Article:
Empowering Employees: Cultivating Career Advancement From Within

BY Emily McCrary-Ruiz-Esparza | May 17, 2024

“External hires are practical if you need to hire immediately. The market right now is booming because we have so much talent. But it doesn’t solve a long-term issue, and if we don’t address the long term issue, it’s soon going to become a short-term concern.”

This was the warning from Steph Ricks, senior account executive and partnership development leader at education tech platform Strategic Education, at From Day One’s live conference in Washington, D.C. Failure to retain talent, failure to provide them with advancement opportunities, whether vertical or lateral or some combination of the two, is an existential threat to a company’s potential.

At the event, Ricks and her colleagues in HR and talent development assembled for a panel discussion on how employers can create opportunity within organizations by boosting internal mobility. The consensus was this: democratize, market, prioritize, and measure.

Opening Mobility Opportunities to All

Unless the direction of travel is upward, it may be tough for employees to envision the ways their career might go. Examples likely exist in their current company, yet many remain unaware of the multidirectional career paths that surround them.

Workers have to be able to see what’s available, says Terri Hatcher, the chief diversity and inclusion officer at global IT provider NTT Data Services. To show employees what’s available, the company uses an AI-driven talent-management system that can turn employees on to open roles that suit their skills. Hatcher also hosts storytelling events. In one recurring series, women in the company tell their stories about their career growth. “Specifically,” she said, “they talk about the programs in our company and the tools they’ve used that have helped them grow.”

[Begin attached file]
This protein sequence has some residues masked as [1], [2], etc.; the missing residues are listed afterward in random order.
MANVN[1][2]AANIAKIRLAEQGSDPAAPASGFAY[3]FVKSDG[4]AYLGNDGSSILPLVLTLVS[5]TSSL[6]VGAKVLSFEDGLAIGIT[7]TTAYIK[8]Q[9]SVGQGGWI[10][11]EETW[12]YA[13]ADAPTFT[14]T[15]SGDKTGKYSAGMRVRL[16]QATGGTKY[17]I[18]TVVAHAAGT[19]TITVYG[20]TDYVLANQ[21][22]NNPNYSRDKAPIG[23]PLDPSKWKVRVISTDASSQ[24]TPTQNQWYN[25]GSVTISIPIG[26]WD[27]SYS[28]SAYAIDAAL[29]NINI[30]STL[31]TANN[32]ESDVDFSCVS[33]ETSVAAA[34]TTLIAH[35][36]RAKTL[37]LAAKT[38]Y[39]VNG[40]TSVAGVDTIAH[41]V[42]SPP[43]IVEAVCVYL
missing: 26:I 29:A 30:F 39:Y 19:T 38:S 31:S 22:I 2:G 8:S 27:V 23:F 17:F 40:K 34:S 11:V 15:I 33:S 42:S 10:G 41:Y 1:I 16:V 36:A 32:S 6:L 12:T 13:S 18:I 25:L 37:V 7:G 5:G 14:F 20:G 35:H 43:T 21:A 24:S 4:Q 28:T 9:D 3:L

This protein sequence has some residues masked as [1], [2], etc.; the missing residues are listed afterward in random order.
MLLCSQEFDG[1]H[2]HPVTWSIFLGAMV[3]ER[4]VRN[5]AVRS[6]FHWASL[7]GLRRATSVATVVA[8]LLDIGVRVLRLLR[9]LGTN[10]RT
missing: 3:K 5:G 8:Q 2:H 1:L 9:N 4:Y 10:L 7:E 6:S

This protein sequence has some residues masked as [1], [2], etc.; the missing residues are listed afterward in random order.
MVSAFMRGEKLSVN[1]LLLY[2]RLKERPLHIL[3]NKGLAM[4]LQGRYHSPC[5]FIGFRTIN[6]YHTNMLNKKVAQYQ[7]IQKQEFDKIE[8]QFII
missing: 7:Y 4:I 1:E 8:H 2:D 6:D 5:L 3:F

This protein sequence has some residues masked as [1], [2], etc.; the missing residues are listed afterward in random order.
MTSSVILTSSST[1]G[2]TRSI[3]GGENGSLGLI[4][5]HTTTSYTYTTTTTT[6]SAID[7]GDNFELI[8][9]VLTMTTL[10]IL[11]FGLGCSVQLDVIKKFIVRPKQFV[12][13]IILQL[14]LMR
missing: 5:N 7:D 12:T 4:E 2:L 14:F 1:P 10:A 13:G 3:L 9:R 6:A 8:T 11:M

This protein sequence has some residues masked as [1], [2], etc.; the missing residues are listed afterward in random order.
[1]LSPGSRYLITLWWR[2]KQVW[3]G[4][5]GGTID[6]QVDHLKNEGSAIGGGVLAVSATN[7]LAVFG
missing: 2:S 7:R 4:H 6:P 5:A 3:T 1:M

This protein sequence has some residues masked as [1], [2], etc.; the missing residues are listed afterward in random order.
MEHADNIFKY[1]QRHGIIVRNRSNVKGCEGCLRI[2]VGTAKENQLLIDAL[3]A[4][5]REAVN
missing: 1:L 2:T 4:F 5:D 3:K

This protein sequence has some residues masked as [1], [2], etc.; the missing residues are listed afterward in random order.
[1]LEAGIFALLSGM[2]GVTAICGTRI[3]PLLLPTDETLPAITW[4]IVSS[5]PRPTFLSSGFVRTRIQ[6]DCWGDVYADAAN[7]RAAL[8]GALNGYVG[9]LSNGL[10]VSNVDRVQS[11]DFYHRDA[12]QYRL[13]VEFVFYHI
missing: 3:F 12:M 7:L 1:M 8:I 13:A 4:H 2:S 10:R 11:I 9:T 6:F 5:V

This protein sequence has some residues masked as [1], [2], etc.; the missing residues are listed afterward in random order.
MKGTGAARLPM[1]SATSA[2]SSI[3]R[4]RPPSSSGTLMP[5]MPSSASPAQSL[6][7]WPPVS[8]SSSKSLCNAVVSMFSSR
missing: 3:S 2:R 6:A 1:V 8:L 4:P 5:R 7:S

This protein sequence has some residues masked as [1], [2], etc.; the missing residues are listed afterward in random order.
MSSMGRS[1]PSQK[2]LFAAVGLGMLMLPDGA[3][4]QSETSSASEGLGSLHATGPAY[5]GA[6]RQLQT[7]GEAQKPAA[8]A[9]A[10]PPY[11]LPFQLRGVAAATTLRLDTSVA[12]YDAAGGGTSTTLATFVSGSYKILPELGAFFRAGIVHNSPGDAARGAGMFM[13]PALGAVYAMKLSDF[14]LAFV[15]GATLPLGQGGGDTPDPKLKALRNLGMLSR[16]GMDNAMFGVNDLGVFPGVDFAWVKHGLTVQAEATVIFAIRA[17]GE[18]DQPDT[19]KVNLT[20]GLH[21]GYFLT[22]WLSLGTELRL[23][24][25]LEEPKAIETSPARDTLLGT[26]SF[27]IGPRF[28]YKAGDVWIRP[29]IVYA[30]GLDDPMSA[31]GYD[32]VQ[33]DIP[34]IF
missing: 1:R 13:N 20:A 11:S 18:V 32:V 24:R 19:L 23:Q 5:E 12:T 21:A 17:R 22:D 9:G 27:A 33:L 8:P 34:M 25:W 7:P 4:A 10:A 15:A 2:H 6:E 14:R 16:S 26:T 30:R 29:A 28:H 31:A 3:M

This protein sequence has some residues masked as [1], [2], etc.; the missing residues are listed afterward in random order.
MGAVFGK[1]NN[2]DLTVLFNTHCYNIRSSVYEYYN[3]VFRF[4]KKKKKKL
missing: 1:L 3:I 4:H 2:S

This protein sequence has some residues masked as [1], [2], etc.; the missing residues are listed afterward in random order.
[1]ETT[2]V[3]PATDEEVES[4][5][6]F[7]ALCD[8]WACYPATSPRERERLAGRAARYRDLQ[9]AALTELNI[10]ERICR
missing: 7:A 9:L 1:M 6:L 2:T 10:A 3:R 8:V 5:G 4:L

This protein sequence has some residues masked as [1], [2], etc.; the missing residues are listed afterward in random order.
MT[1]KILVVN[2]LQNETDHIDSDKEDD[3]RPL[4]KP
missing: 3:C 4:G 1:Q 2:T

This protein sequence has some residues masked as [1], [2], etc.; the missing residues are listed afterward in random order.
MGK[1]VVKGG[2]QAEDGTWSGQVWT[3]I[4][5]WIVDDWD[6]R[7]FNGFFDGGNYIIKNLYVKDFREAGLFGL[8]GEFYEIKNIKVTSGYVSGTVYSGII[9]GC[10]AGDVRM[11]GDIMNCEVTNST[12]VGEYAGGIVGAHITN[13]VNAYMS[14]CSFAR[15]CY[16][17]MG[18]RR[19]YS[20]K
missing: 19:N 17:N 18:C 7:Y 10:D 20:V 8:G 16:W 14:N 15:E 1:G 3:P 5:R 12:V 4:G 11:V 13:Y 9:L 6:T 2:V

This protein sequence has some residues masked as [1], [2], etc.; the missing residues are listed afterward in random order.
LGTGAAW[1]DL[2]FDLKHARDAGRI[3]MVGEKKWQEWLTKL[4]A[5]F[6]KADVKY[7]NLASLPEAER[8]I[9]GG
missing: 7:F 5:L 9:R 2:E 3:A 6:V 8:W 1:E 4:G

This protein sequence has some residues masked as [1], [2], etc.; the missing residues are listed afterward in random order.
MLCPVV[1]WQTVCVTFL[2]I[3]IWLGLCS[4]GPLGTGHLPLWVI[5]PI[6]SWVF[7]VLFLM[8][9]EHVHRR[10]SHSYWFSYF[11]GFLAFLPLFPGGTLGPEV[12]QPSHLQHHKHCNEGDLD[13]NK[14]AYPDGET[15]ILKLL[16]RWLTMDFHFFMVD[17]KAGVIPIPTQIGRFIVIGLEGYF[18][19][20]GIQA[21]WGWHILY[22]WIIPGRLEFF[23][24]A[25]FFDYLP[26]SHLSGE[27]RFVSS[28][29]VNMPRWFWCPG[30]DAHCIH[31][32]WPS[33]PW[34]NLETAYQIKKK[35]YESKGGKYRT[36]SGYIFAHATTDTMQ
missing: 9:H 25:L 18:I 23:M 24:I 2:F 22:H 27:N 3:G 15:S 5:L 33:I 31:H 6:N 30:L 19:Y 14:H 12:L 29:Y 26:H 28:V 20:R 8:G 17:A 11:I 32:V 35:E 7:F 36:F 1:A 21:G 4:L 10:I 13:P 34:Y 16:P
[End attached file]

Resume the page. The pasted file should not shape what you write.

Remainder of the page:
A workforce development strategy, to be truly effective, must be democratic. By analyzing the demographics of workers advancing up the ladder at NTT, Hatcher discovered that some segments were being excluded, and it had become evident in the composition of leadership teams. The middle management layer was the bottleneck. “We noticed that people in middle management were not advancing, and women were not advancing, so we took hold of that. There is no way we’re going to be able to see a difference in senior leadership if we don’t see anything change in middle management.”